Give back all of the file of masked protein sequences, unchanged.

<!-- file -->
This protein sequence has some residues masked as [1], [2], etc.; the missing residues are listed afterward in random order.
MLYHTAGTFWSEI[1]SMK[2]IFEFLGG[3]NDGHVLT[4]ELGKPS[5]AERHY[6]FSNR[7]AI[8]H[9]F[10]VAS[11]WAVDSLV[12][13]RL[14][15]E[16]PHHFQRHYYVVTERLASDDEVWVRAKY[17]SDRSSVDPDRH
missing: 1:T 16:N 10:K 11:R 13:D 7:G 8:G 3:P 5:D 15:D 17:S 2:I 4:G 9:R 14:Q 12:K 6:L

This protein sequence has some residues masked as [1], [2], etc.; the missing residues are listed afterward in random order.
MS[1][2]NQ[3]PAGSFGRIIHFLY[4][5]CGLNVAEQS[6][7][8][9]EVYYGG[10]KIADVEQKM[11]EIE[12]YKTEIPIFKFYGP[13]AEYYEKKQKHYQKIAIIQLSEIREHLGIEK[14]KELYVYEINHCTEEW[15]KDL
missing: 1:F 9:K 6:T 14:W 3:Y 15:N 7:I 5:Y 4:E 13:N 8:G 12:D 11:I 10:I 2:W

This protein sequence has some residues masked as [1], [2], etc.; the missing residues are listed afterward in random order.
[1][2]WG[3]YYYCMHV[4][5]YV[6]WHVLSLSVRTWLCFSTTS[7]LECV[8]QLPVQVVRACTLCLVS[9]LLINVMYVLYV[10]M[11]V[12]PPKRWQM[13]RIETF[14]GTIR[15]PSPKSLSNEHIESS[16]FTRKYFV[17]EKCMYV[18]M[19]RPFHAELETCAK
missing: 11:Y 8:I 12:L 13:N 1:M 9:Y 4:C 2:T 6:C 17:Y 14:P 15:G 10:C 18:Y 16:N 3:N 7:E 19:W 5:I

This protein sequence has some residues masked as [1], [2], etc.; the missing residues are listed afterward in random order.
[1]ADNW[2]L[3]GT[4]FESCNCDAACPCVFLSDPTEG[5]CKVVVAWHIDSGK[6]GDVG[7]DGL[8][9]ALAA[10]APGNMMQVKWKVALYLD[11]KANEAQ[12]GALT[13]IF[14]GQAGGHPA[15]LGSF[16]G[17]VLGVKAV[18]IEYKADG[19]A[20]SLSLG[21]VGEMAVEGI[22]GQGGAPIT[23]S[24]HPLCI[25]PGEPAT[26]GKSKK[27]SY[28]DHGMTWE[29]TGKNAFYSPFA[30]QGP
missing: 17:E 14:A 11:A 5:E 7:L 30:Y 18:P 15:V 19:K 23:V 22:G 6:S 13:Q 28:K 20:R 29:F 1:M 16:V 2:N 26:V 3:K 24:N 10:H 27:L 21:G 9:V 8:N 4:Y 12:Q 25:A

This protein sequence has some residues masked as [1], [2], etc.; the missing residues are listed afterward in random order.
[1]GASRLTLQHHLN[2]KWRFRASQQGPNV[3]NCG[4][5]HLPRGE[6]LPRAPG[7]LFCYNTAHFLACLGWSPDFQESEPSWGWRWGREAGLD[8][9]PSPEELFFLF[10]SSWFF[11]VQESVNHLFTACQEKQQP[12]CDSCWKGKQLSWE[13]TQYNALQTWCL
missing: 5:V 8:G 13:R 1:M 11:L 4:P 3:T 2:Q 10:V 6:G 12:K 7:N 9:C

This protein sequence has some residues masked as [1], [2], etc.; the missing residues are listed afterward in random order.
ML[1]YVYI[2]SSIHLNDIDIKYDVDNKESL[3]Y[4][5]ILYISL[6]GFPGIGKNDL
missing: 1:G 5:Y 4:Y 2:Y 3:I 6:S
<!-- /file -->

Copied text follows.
This protein sequence has some residues masked as [1], [2], etc.; the missing residues are listed afterward in random order.
MLYHTAGTFWSEI[1]SMK[2]IFEFLGG[3]NDGHVLT[4]ELGKPS[5]AERHY[6]FSNR[7]AI[8]H[9]F[10]VAS[11]WAVDSLV[12][13]RL[14][15]E[16]PHHFQRHYYVVTERLASDDEVWVRAKY[17]SDRSSVDPDRH
missing: 1:T 16:N 10:K 11:R 13:D 7:G 8:G 3:P 5:D 15:D 17:S 2:I 4:G 9:R 14:Q 12:K 6:L

This protein sequence has some residues masked as [1], [2], etc.; the missing residues are listed afterward in random order.
MS[1][2]NQ[3]PAGSFGRIIHFLY[4][5]CGLNVAEQS[6][7][8][9]EVYYGG[10]KIADVEQKM[11]EIE[12]YKTEIPIFKFYGP[13]AEYYEKKQKHYQKIAIIQLSEIREHLGIEK[14]KELYVYEINHCTEEW[15]KDL
missing: 1:F 9:K 6:T 14:W 3:Y 15:N 7:I 5:Y 4:E 13:N 8:G 12:D 11:I 10:I 2:W

This protein sequence has some residues masked as [1], [2], etc.; the missing residues are listed afterward in random order.
[1][2]WG[3]YYYCMHV[4][5]YV[6]WHVLSLSVRTWLCFSTTS[7]LECV[8]QLPVQVVRACTLCLVS[9]LLINVMYVLYV[10]M[11]V[12]PPKRWQM[13]RIETF[14]GTIR[15]PSPKSLSNEHIESS[16]FTRKYFV[17]EKCMYV[18]M[19]RPFHAELETCAK
missing: 11:Y 8:I 12:L 13:N 1:M 9:Y 4:C 2:T 6:C 17:Y 14:P 15:G 10:C 18:Y 16:N 3:N 7:E 19:W 5:I

This protein sequence has some residues masked as [1], [2], etc.; the missing residues are listed afterward in random order.
[1]ADNW[2]L[3]GT[4]FESCNCDAACPCVFLSDPTEG[5]CKVVVAWHIDSGK[6]GDVG[7]DGL[8][9]ALAA[10]APGNMMQVKWKVALYLD[11]KANEAQ[12]GALT[13]IF[14]GQAGGHPA[15]LGSF[16]G[17]VLGVKAV[18]IEYKADG[19]A[20]SLSLG[21]VGEMAVEGI[22]GQGGAPIT[23]S[24]HPLCI[25]PGEPAT[26]GKSKK[27]SY[28]DHGMTWE[29]TGKNAFYSPFA[30]QGP
missing: 17:E 14:A 11:A 5:E 7:L 30:Y 18:P 15:V 19:K 23:V 22:G 6:S 13:Q 28:K 20:R 29:F 1:M 16:V 2:N 26:V 3:K 24:N 10:H 27:L 21:G 9:V 8:N 4:Y 12:Q 25:A

This protein sequence has some residues masked as [1], [2], etc.; the missing residues are listed afterward in random order.
[1]GASRLTLQHHLN[2]KWRFRASQQGPNV[3]NCG[4][5]HLPRGE[6]LPRAPG[7]LFCYNTAHFLACLGWSPDFQESEPSWGWRWGREAGLD[8][9]PSPEELFFLF[10]SSWFF[11]VQESVNHLFTACQEKQQP[12]CDSCWKGKQLSWE[13]TQYNALQTWCL
missing: 5:V 8:G 13:R 1:M 11:L 4:P 3:T 2:Q 10:V 6:G 12:K 7:N 9:C

This protein sequence has some residues masked as [1], [2], etc.; the missing residues are listed afterward in random order.
ML[1]YVYI[2]SSIHLNDIDIKYDVDNKESL[3]Y[4][5]ILYISL[6]GFPGIGKNDL
missing: 1:G 5:Y 4:Y 2:Y 3:I 6:S